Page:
West Virginia University’s Board of Governors will consider tuition increases and budget cuts when it meets Friday morning.
The university has been working to resolve a multi-million dollar financial crunch, and this week’s steps are big aspects of that puzzle.
The tuition increases and broader budget were discussed Thursday afternoon by the Joint Finance and Facilities and Revitalization/Academic Affairs and Accreditation Committee, which voted to recommend the financial steps.
The full Board of Governors meeting will be at 9 a.m. Friday. WVU has estimated a $45 million budget deficit for fiscal 2024, and has been discussing options.
“As we talked about inflation and continued dropping enrollment, there’s several levers: Do we reduce expenses? Do we just increase tuition? How do we go moving forward?” said Rob Alsop, WVU’s vice president for strategic initiatives.
“We thought given the way prices of goods and services has increased and we did not increase tuition during covid that it was reasonable to do around a 3 percent increase.”
So, the tuition increases are a little less than 3 percent.
The increases would take effect for this coming fall.
They’re a $132 increase for undergraduate state residents, who would pay $4,824 next fiscal year. Or they’re $396 increases for undergraduate out-of-state students, bumping up to $13,680.
State residents in graduate school would take a $153 increase to $5,454. Out-of-state students in graduate school would pay $405 more, going to $14,130.
“We tried to keep that tuition proposal at — I know some people might disagree — a moderate amount as opposed to more, and instead figure out where we can be more efficient on the expense side of the university,” Alsop said.
The university’s proposed budget includes about $10 million less an expenses than the prior year.
Most of that, a little more than $7 million, comes from a reduction in salaries and wages.
University leaders said next year’s budget anticipates 130 fewer staffing positions.
“You’ll see between ’24 and ’23, our personnel costs are going down. It’s not just that we’ve slowed the rate of increase,” Alsop said.
“So, we have to do our share to make sure we’re not just passing along costs to students when we could be more efficient.”
WVU already implemented first a hiring slowdown and then a hiring freeze for the current year, also urging employees to be diligent with their spending. The university also limited and delayed capital projects.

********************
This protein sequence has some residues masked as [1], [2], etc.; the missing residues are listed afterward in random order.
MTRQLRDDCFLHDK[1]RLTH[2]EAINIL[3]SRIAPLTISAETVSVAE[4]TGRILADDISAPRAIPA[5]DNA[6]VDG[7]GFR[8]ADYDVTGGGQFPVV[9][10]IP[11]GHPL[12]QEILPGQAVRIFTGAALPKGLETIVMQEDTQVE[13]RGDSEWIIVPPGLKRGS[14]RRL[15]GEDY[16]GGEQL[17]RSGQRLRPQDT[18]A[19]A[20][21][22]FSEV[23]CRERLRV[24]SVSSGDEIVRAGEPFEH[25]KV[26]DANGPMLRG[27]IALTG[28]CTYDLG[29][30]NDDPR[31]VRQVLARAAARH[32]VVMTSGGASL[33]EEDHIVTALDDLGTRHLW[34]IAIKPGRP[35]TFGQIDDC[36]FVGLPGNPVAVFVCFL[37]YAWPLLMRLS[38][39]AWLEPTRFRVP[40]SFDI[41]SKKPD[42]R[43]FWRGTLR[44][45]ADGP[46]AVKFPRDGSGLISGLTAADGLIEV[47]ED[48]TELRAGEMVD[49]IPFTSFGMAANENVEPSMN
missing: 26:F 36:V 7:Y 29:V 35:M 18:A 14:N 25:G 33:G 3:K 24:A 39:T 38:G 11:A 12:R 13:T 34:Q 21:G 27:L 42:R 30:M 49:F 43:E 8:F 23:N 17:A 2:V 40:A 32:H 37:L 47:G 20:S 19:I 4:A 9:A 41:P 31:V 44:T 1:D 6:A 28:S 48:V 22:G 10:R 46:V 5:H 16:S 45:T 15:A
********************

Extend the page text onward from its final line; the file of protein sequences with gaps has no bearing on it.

WVU leaders are also proposing the use of about $29 million in reserves to move through the rocky financial situation. That’s up from a prior estimate of needing to use $19 million in reserves.
The use of those reserves just buys the university time to continue the work of getting expenses to align with revenue in future budgets.
“The university is proposing a budget that, overall, reduces expenses and relies on the use of one-time funds from the foundation for fiscal 2024,” said Paula Congelio, the chief financial officer at WVU.
“We know the use of one-time monies for fiscal year ’24 will have to turn into further reductions and expenses for fiscal year ’25.”
Over the next few months, WVU officials will be assessing staffing and programs, moving toward cutting back.
Provost Maryanne Reed described a timeline of sharing programs of concern and data with the campus the week of July 10, making preliminary recommendations for program reduction or discontinuation on August 11, appeals hearings from late August to early September, and a board of governors vote on final recommendations on Sept. 15.
“First, we have gathered and are currently analyzing a wide variety of data that indicate changes in students demand over time, and how that has affected the financial sustainability of a particular program or unit,” Reed said.
One move already under consideration is to merge the Reed College of Media — named for journalism school founder Perley Isaac Reed, not for the provost — with the College of Creative Arts.
“We announced the merger last week, and tomorrow in the full board meeting I will ask the board to endorse the merger,” Reed said.
Alsop presented some non-academic moves meant to ease the budget strain.
“Over the past several weeks, we’ve been asked, reasonably so, whether the non-academic side of the house would be reviewing its operations for cost savings and efficiencies as we go through academic transformation,” Alsop said. “And the answer is yes, we will absolutely be doing that.
“But it’s also important to know, contextually, that we’ve been working through efficiencies on the non-academic, administrative side of the house for a number of years.”